25 public and private facilities based on race, color, religion, sex, national origin. This act had huge implications for colleges and universities that received federal funds because it mandated equal admission practices. This act facilitated the acceptance, at least on paper, of more African Americans in higher education (Kaplin & Lee, 1997; Levin & Levin, 1991; Robert& Th omson, 1994; Swail, Redd, & Perna, 2003). For the first time, institutions were forced to openly address equal opportunity for underrepresented students or disadv antaged groups. During the 1970 s, the retention of African American students, generally less a cademically prepared than White students, became a major issue. Therefore, early retention programs were created to avoid dropout and increase persistence by meeting the changing demands and needs of students to provide a staying envir onment for all studen ts Early programs sought to provide review style classes in basic mathematics science and English courses along with peer mentoring from successful students. One of the main strategies of many engineering institutions was to implement summer bridge programs for underrepresented minorities and women in Science, Technology, Engineering and Ma thematics, (STEM) disciplines. These programs sought to provide a more inclusive workforce that draws on all available talent, and provide equal opportunity for mi norities and women who traditionally have been excluded from STEM areas. These programs sought to provide entering freshman, within these minorities, with peer study groups, strong study habits, time management skills, analytic problem solving capacity and the willingness to use available department and university resources (Maton, Harbowski III, & Schmitt, 2000) Simply, this strategy was aimed at combating the high attrition and dropout rates of the large quantitative gateway courses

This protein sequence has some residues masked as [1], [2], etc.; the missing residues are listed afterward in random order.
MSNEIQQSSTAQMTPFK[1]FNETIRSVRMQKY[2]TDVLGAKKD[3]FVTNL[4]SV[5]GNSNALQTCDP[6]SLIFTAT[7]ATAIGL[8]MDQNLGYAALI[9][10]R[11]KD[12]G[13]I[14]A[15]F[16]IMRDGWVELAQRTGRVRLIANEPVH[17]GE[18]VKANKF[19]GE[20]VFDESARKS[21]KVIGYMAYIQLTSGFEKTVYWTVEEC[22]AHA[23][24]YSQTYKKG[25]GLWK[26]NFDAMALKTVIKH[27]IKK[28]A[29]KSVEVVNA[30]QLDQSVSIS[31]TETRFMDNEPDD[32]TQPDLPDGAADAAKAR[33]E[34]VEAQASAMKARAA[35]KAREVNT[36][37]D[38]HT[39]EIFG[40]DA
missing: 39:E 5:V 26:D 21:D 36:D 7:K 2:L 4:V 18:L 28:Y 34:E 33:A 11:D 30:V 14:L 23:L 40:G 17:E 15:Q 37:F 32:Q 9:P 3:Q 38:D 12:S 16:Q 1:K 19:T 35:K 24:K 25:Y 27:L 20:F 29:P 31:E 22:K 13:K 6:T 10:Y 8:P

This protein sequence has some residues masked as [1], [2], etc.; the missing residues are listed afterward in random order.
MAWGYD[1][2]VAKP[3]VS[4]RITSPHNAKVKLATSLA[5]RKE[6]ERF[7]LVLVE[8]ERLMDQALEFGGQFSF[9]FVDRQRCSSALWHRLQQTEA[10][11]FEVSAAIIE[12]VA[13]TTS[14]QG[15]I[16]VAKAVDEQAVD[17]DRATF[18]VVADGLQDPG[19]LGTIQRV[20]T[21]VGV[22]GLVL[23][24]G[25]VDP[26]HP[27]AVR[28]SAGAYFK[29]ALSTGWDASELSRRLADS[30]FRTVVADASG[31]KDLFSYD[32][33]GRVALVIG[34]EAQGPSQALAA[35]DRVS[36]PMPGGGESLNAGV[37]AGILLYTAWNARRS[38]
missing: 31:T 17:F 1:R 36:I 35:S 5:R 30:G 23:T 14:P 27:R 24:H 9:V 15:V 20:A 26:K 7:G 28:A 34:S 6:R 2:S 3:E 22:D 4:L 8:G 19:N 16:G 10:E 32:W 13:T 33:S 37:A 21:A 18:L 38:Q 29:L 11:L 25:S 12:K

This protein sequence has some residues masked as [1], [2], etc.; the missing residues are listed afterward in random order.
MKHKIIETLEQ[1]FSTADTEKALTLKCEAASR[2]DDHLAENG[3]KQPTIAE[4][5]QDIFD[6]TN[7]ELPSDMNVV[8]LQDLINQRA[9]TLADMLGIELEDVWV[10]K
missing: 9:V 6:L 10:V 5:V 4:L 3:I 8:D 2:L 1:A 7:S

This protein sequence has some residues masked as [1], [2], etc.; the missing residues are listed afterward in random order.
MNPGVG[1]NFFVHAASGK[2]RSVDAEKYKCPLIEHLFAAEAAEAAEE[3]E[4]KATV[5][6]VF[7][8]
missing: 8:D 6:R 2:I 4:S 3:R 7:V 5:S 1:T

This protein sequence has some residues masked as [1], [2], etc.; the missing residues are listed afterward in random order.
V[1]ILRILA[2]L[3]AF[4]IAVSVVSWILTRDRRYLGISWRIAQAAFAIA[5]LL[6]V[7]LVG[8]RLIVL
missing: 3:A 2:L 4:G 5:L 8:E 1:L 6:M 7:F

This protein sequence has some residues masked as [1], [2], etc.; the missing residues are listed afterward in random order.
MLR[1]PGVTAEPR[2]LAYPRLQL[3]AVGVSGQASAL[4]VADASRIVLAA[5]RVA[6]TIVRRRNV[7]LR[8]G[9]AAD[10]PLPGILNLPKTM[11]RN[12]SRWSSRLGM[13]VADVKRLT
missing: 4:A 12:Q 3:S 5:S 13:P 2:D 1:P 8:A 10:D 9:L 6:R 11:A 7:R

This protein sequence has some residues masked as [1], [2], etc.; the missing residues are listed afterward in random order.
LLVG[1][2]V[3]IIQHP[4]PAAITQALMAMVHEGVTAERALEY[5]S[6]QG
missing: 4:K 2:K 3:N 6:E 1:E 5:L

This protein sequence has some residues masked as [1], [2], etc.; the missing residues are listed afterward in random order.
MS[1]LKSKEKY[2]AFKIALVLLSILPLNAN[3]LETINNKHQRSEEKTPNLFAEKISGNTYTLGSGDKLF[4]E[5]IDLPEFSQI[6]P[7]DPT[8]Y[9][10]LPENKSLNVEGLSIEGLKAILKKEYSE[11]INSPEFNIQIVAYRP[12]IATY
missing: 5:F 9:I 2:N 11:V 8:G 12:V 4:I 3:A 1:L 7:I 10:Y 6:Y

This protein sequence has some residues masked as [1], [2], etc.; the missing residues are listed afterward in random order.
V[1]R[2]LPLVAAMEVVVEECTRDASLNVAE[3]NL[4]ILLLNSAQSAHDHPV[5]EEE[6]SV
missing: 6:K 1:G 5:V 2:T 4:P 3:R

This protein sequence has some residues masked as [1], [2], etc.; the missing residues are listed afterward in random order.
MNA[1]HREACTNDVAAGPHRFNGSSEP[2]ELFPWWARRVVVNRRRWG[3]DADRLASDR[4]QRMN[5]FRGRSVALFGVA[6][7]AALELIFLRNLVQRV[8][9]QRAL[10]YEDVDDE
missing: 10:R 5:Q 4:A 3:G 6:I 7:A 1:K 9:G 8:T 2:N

26 that are part of a sy stem within the STEM disciplines that limits access to degrees by (Massey, 1992, Seymour & Hewitt, 1997). Through the development of these summer bridge programs, studen ts who have participated in summer bridge programs have fou nd numerous positive benefits. These students have higher academic achievement and higher self efficacy than similar students who were not involved in such programs (Strayho rn, 2011) S tudies also report students who participated in bridge pro grams also persist in school longer and have higher college completion rates than similarly prepared non partic i pants. Furthermore, participants in bridge programs have an increased sense of control, increased confidence, and increased self esteem, important factors related to meeting the social and academic challenges of the first year (Ackermann, 1991) Additionally, students who participate in bridge programs also have closer cont act with other students and faculty during their first year and complete more core courses than non program students (Ackermann, 1991) Moreover, students develop leadership ability, have more extensive involvement in the campus community, and are more lik ely to use tutoring and counseling during the academic year than their non bridge peers (Fitts, 1989) Some concern about the lack of empirical evidence to support the efficacy of summer bridge programs improving GPA and achievement test scores, however th ere is substantial research in support for the effect of summer bridge programs on retention. (Ackermann, 1991, Balz & Esten, 1998, Buck, 1985, Garcia, 1991, Logan & Spence, 2000, McElryo & Armesto, 1998, Suhr, 198 0, Valeri Gold & Stone, 1992).